My ongoing musings on our entanglement with plastic pollution and its interconnectedness with the sustainability of our environment both here in Scotland and globally was greatly aided by visitng the most recent An Talla Solais exhibition Murmur an exhibition of 5 women artists reflecting on Climate Change .
Both the exhibition and a gallery talk by John McIntyre (scientist) illustrated the linkage between our actions and changes in world ecology. John used this diagram called a ‘Muir Web‘ drawn by Landscape ecologist Chris Harrison as a visualization of habitat relationships and ecological associations of the Manhattan island, circa 1609.
John Muir: “When we try to pick out anything by itself we find that it is bound fast by a thousand invisible cords that cannot be broken, to everything in the universe.”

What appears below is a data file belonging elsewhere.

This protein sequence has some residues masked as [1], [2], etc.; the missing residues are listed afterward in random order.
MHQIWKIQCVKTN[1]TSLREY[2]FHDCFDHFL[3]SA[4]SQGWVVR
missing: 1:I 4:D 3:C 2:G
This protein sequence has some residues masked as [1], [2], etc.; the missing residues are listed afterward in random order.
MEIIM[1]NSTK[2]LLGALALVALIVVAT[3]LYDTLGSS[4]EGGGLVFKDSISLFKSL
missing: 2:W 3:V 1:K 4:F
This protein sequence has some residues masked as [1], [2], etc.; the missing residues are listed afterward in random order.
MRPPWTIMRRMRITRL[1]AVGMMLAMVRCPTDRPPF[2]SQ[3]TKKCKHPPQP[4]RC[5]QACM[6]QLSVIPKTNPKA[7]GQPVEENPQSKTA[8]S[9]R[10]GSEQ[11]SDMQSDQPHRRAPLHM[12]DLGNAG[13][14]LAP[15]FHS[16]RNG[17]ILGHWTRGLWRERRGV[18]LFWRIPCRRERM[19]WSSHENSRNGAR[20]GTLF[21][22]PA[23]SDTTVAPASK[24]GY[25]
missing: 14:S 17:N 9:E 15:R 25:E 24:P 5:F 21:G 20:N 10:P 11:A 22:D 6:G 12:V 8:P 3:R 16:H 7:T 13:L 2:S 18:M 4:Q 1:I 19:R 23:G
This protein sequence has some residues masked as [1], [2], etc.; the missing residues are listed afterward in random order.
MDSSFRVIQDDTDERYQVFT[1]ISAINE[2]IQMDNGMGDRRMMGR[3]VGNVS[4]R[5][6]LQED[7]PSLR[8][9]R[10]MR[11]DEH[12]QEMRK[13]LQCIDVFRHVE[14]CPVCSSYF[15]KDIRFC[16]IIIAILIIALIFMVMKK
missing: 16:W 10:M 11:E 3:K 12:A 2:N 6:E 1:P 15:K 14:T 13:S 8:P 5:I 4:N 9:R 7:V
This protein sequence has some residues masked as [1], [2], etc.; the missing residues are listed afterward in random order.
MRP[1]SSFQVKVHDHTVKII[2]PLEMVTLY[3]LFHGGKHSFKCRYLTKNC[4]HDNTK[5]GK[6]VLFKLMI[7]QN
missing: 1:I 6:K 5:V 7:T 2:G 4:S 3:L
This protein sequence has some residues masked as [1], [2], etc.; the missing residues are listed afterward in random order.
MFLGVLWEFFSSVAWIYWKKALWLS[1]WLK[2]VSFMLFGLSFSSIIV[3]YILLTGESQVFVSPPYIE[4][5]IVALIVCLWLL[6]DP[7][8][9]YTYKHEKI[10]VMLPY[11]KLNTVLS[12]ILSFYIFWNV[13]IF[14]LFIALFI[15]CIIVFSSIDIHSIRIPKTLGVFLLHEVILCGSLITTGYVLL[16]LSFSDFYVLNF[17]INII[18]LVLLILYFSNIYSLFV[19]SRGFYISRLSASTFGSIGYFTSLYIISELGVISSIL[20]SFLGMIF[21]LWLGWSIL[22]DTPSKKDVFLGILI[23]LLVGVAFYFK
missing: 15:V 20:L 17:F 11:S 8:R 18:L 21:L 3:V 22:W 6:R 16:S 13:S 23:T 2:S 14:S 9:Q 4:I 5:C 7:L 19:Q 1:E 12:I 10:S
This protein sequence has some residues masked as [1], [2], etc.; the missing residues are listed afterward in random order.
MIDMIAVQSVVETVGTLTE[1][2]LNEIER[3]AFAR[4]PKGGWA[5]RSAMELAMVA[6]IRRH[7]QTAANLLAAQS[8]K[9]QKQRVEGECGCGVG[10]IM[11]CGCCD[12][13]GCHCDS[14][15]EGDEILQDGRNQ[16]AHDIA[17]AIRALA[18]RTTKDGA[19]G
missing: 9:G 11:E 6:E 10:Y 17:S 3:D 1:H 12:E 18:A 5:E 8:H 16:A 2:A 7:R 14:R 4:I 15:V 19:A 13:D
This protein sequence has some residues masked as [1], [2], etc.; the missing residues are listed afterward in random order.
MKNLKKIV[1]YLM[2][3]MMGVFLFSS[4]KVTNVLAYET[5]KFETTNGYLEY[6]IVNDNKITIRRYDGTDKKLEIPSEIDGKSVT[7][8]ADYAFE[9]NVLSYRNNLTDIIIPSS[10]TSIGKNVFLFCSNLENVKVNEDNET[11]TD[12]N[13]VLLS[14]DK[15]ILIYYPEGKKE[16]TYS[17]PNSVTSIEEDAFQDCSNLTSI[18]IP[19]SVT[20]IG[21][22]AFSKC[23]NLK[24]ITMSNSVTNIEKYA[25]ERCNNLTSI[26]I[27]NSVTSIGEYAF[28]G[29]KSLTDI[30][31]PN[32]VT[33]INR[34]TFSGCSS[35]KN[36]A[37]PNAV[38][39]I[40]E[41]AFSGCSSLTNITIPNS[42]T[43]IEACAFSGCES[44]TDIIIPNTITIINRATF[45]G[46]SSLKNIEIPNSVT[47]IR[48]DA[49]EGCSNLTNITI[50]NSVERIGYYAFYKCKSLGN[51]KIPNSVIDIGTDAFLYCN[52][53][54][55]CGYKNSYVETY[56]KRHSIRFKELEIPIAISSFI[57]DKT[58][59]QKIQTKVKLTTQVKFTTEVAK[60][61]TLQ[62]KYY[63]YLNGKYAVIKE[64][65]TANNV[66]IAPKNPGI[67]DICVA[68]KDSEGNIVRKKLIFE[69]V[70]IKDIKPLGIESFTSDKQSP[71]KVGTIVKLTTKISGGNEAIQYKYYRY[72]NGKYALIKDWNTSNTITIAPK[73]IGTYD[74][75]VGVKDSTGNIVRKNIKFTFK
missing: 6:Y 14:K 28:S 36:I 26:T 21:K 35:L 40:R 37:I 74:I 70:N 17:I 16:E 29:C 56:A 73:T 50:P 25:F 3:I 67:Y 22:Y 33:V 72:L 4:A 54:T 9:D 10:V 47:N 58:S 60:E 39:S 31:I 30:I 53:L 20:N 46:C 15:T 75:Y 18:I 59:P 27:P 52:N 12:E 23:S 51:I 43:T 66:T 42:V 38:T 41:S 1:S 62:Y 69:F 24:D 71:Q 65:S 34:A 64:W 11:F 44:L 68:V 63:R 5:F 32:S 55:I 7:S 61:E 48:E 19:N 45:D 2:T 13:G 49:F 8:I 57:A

Our inter-connectedness and responsibility to the environment, our species and each other was further wonderfully delivered that evening in a film of the American philosopher/artist Donna Haraway entitled ‘Story Telling for Earthly Survival’ by film-maker Fabrizio Terranova. Donna animatedly tells anecdotes of her dogs prowess at complex agility courses, adding another layer to her own visual analogy of our ecological and social mesh being as a ‘Cats Cradle’
As I begin to select elements of the NEO Terra exhibition to take to Holyrood in December to share with MSP’s and Ministers I am convinced of the importance of taking the #LitterCUBES particularly this one made from strapping to help with imagining the depth and complexity of the issue that we are all enmeshed in.
My intention is to engage as many people as possible in the seeing of the ecological web/mesh we hold in our hands. To do this I am working up an idea to tour the #LitterCUBES ( in much bigger forms) to harbours and festivals around the coast.
Please leave any suggestions below of possible locations, where you can see this working and ways to help raise funding to make this happen . Thank you